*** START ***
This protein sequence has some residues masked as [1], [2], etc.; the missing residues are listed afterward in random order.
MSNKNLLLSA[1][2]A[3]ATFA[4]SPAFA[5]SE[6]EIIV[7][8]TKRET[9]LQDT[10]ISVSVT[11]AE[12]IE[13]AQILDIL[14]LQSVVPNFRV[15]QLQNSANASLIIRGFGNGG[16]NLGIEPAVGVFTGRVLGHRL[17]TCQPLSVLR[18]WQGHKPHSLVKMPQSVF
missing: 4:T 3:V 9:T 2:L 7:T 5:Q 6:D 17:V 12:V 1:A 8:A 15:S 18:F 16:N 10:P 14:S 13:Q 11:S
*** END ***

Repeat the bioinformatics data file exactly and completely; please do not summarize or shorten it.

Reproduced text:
This protein sequence has some residues masked as [1], [2], etc.; the missing residues are listed afterward in random order.
MSNKNLLLSA[1][2]A[3]ATFA[4]SPAFA[5]SE[6]EIIV[7][8]TKRET[9]LQDT[10]ISVSVT[11]AE[12]IE[13]AQILDIL[14]LQSVVPNFRV[15]QLQNSANASLIIRGFGNGG[16]NLGIEPAVGVFTGRVLGHRL[17]TCQPLSVLR[18]WQGHKPHSLVKMPQSVF
missing: 4:T 3:V 9:T 2:L 7:T 5:Q 6:D 17:V 12:V 1:A 8:A 15:S 18:F 16:N 10:P 14:S 13:Q 11:S